Date Recorded: Apr 29th, 2004
|Biotechnology is the application of living organisms to other matter with a desired effect of producing products or processes for specific uses. Although only recently has it become a household word, Biotechnology has been around for centuries. Microorganisms have long been used in the production of bread, yogurt, alcoholic beverages, antibiotics, and enzymes.
In the past few decades, techniques in biotechnology have expanded to include genetic engineering. With this technology scientists can move the genetic material of one organism into another. The genetic insert can allow the receiving organism to express desired characteristics. A wide variety of organisms can now be routinely altered in such ways, and the diversity of traits that can be conferred is nearly limitless. The most publicised form of this appears in genetically modified foods, which advocates claim will ensure an adequate food supply for a booming world population through developing pest resistant, herbicide tolerant, and disease resistant crops.
Criticism of the technology is intense and spans social, political and geographical boundaries. The three primary concerns are environmental hazards, human health risks, and economic concerns.
Dr Suzuki speaks on the future of this technology.
|David Suzuki is an acclaimed geneticist and environmentalist, renowned scientist and broadcaster, lecturer and civil rights activist, and founder and chair of the David Suzuki Foundation. He and his twin sister Marcia were born in Vancouver in 1936. Although a third-generation Canadian, in 1942, Suzuki was sent with his family to an internment camp in the Kootenay Region of British Columbia’s interior, as a wartime measure following the Japanese attacks on Pearl Harbour, an experience which surely influenced Dr. Suzuki’s future civil rights activism. The family later settled in London, Ontario. Suzuki went to college in Amherst, Massachusetts, and got a PhD in Zoology form the University of Chicago in 1961.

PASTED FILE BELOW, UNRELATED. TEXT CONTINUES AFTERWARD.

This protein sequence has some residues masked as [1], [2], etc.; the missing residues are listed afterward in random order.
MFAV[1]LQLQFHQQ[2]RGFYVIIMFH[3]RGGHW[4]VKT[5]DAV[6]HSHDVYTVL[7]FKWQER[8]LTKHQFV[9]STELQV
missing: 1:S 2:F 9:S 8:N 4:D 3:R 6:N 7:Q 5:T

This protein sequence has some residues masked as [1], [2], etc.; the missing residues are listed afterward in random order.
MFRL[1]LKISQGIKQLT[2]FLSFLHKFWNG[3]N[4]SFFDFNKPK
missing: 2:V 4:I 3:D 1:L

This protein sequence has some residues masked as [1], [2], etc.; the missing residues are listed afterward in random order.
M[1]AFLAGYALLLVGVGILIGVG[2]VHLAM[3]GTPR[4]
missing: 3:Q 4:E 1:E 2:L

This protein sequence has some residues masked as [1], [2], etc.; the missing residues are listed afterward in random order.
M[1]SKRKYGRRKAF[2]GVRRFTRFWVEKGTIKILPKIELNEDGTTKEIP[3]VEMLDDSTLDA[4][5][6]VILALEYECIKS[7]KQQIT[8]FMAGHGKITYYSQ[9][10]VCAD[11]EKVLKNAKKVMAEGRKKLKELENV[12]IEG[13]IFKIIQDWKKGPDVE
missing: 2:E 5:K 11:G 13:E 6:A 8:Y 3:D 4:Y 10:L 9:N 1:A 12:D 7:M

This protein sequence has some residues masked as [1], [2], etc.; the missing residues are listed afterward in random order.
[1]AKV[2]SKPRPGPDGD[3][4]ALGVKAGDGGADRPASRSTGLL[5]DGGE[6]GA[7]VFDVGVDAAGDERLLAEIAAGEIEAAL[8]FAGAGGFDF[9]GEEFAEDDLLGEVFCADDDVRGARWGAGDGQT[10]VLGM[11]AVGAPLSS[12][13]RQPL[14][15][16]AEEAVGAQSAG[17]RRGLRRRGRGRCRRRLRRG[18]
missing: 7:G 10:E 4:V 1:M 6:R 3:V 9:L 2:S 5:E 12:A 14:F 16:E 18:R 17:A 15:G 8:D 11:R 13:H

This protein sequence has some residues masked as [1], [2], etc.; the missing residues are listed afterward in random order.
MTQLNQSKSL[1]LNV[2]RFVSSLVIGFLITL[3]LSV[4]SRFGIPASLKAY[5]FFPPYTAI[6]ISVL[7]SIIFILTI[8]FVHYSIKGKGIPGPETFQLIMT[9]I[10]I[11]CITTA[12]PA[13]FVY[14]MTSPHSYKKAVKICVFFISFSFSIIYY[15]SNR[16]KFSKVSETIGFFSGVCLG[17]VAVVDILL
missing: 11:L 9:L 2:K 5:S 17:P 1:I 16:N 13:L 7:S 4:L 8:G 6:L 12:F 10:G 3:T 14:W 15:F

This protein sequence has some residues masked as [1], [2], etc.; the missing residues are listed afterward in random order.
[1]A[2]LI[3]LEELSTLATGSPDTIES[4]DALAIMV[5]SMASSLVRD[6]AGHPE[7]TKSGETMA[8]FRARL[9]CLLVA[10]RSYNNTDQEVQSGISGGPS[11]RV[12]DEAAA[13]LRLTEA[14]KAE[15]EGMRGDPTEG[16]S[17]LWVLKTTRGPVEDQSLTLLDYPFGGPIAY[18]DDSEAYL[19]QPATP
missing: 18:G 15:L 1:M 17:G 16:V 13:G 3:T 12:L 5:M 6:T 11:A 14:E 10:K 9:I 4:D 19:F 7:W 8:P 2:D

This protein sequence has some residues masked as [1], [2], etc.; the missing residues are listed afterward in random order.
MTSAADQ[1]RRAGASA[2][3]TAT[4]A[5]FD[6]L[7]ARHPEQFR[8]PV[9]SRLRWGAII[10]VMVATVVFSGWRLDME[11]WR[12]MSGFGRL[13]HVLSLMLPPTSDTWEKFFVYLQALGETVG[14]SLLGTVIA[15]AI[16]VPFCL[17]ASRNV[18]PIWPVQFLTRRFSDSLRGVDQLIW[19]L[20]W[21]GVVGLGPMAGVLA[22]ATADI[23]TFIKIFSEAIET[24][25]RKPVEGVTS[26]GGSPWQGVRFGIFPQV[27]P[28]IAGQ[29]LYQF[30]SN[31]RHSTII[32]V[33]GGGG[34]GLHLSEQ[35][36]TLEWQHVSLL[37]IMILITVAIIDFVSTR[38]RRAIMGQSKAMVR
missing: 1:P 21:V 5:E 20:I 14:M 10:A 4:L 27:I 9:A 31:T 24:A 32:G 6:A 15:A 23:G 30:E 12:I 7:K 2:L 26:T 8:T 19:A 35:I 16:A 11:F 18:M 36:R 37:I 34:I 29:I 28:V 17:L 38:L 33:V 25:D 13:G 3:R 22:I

Dr. Suzuki’s desire to popularise science lead him into broadcasting; in 1971 as host of the weekly CBC Television show Suzuki on Science, and as the founder of CBC Radio’s science programme Quirks and Quarks in 1975. Four years later, Suzuki became the host of The Nature of Things, which became one of CBC Television’s most popular and respected shows.
Dr Suzuki has received numerous awards for his work, including a UNESCO prize for science, a United Nations Environment Program medal and the Order of Canada. He has written 42 books, the most recent of which is Tree, published in 2005. He lives in Vancouver.
For more information about David Suzuki visit www.davidsuzuki.org